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Home > Blog > Early Childhood > How Do You Write “Love”?
When we reopened our doors to our Early Childhood Center in January, we wondered how our class would adjust as children came back to school in person. For many, this would be their first in-school experience. Others would be returning to a familiar space but a very different experience.
With protocols in place to help keep the children and staff healthy and safe, we were able to focus on supporting the children’s social-emotional development as they made the transition to our school environment. Throughout 2020, feelings of loneliness and anxiety existed alongside the enjoyment we felt spending this special time at home with our families. This dichotomy was apparent in the children: they were thrilled to be back in a social environment and have friends to play with, yet they missed their homes and families while they were at school.
It was important for us to support the children as they learned to communicate with their new friends while they simultaneously adapted to being away from their families. In years past, we encouraged children to write a note to their parents if they missed them during the school day. Now, we began to encourage the children to write notes to their friends in the classroom as well.
Soon, we had a full-blown mail system going! Each child had their own box to receive mail, and we had an outgoing mailbox for letters to home. The mail system provided children with a way to express and communicate their feelings, both with their peers in the classroom and their families at home. What began as letters to Mommy or Daddy became a tool for children to reach out to someone they wanted to befriend. “Go check your box!” they would tell each other, proudly waiting for their peer to notice their mail. We witnessed the children putting in the time and effort to show each other how much they cared, learning to write the word “love” so they could tell their friends how they felt.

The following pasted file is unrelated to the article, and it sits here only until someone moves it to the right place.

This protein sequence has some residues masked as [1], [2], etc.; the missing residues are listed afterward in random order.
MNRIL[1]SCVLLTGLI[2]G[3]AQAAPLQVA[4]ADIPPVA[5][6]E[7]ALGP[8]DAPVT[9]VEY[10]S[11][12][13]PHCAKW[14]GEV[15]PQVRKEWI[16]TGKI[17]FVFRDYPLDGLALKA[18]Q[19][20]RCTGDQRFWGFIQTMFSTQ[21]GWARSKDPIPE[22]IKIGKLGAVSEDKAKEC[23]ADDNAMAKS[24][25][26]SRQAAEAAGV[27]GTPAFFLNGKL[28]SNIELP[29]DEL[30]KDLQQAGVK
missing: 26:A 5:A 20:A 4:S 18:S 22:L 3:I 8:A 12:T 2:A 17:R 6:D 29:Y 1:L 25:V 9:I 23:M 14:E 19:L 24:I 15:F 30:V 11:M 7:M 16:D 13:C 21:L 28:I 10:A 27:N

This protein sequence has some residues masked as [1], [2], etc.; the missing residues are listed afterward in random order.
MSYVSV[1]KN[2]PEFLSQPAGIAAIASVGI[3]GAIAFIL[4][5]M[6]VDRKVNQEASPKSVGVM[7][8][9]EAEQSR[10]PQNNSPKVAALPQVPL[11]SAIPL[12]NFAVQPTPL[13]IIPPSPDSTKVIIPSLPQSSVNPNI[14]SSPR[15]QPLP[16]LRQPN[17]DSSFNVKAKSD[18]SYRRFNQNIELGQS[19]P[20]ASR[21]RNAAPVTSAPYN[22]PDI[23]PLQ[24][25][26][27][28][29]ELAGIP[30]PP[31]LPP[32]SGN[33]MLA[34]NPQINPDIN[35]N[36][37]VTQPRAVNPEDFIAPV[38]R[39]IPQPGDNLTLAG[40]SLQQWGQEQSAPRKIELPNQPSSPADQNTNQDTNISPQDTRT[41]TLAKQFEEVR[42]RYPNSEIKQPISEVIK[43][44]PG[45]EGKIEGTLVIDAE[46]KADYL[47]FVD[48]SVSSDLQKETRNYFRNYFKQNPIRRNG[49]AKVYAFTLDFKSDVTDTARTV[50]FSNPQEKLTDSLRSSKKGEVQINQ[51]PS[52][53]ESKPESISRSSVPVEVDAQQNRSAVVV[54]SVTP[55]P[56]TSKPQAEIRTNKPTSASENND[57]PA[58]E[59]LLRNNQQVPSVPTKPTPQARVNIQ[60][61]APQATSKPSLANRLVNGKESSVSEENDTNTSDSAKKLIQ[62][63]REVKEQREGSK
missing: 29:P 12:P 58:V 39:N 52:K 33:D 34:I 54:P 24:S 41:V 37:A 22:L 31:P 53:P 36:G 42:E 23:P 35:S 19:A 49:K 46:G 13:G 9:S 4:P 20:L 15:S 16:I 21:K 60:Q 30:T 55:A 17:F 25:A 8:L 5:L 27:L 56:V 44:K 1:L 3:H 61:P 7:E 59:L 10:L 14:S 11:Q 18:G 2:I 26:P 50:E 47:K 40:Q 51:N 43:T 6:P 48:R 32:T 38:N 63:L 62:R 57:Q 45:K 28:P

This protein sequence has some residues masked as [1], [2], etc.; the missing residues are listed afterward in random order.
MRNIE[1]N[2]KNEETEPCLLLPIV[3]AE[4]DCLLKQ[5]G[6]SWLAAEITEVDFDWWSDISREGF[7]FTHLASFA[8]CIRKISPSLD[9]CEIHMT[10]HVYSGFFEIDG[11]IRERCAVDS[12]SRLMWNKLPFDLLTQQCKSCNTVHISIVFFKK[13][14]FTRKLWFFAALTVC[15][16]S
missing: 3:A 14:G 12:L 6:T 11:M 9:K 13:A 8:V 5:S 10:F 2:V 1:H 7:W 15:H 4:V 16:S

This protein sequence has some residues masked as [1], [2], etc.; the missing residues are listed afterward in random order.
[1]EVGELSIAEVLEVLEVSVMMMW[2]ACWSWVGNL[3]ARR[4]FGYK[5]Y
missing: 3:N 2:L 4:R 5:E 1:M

As the interest in mail grew, we provided the children with name signs, so they could choose a friend to write to. While the older children would copy the letters, the younger ones would use the signs as well, seeming to enjoy the physical reminder that this drawing was for a specific person. The children began to notice who in the class may not have had as many letters and worked together to make sure that everyone felt the joy of receiving one. They began to ask each other, “What is your favorite color?” or “What do you like to play with?” to tailor their letters and drawings to their new friends.
In just the few months that had we have had in-school learning, the children have shown astonishing resilience and growth. They’ve learned to negotiate with peers, communicate their feelings, and listen to each other. The mail system supported their initial outreach, helping them learn how to make new friends and providing them with a comfortable tool to express their feelings within developing relationships. Reflecting on our work with the children, we wonder, what can we learn as we ease back into a world of social interaction?
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